I found this, true, tale of mistaken identity, wrongful conviction and the link to San Francisco history fascinating. Check out the bizarre links in the life of Joe Windred, onetime mayor of Orange, NSW in this ABC radio podcast.
Stephen Dando Collins has uncovered yet another extraordinary true story: of the Australian man wrongly convicted of identical crimes in Sydney and San Francisco.
Little did the people of Orange NSW know when they twice elected Joseph Windred their mayor that this upstanding Windsor-born businessman, colonial hero and founder of their local jockey club had, in chains, helped build the San Quentin Penitentiary in San Francisco during the California gold rush, only to make a thrilling escape back to Australia. And that, technically, Joe was still a fugitive from American justice.
I don’t expect he remembers but I did briefly meet Richard there and pass on my thanks for the work he does for the Zone and Skeptic related events like TAM. I’m looking forward to many more Zone episodes!
Sometime over the holiday break, one of those frequent rubbish days of a summer not to remember, I stumbled upon the documentary film ‘Being Elmo’ on a Sky channel. It was a fascinating look at Kevin Clash's life and career to as the man behind Elmo.
Although released a few weeks back I just heard an interview with ‘Being Elmo’ Editor Writer Justin Weinstein about his next project: 'An Honest Liar’ - The Story of the Amazing James Randi:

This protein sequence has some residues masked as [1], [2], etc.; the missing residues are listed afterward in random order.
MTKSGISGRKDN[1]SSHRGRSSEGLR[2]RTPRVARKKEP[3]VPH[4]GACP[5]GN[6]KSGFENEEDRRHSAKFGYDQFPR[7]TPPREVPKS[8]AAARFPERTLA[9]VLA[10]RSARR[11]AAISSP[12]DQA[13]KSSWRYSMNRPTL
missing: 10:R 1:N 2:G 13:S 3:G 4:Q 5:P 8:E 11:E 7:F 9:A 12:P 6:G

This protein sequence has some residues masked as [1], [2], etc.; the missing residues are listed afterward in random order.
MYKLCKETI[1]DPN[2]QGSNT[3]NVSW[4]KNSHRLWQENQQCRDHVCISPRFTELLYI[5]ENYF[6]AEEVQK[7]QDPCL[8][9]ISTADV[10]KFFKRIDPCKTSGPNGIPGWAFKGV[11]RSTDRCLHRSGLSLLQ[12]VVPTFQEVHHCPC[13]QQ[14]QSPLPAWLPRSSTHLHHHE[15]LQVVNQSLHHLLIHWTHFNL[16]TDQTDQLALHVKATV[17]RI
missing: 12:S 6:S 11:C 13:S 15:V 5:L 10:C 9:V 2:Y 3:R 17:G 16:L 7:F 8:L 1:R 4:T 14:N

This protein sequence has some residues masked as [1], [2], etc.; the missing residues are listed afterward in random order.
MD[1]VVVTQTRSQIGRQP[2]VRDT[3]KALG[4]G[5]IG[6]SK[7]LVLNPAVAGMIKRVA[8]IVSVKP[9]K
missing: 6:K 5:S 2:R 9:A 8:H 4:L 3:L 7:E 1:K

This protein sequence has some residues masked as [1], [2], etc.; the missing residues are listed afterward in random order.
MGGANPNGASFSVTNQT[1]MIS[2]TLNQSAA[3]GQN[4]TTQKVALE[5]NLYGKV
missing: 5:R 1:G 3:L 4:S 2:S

A first for the Token Skeptic podcast: an interview with Justin Weinstein and Tyler Measom, who are the directors/producers of the forthcoming documentary on James Randi, called An Honest Liar.
and more at
'An Honest Liar - Movies.com You need to have a lot of gall or a lot of merit to call yourself "amazing." James Randi has both. In the late 1940s he began performing magic under the name of The Amazing Randi…
(Way) Back in the 80s I used to buy an Aussie technology magazine “Omni”, correction it was “Omega Science Digest”!. One issue had a card you could send off (with a few au$) to get the demo cassette for a remarkable new electronic instrument. Yes, that there was an analogue demo cassette for a digital instrument gives an idea of how long ago that was!
It had a bunch of different tracks, samples etc. all created with the Fairlight Computer Musical Instrument but one (complete unlike the others) was the most memorable. I found Claude Larson’s Murrumbidgee River on YouTube (below) but sadly it appears you can no longer buy it, or the album “Rivers” (via iTunes or Amazon at least).
I probably still have that cassette somewhere… (see UPDATE 2012-02-22 below) and wanted to hear it again after listening to an ABC Radio Podcast interview — Big Ideas - Blinded by Science — with Fairlight Inventor Peter Vogel and Thomas Dolby. It covers all sorts of aspects from the evolution of digital musical technology, its impact on music and composition, the inventive process and the business of creating/marketing new ideas. There is even the tale of the (not so ubiquitous as once was) default Nokia ringtone and mention of the Fairlight iPhone/iPad app (why Dolby was in Aus.) which runs on a device vastly more powerful than the original $100,000+ Fairlight CMI!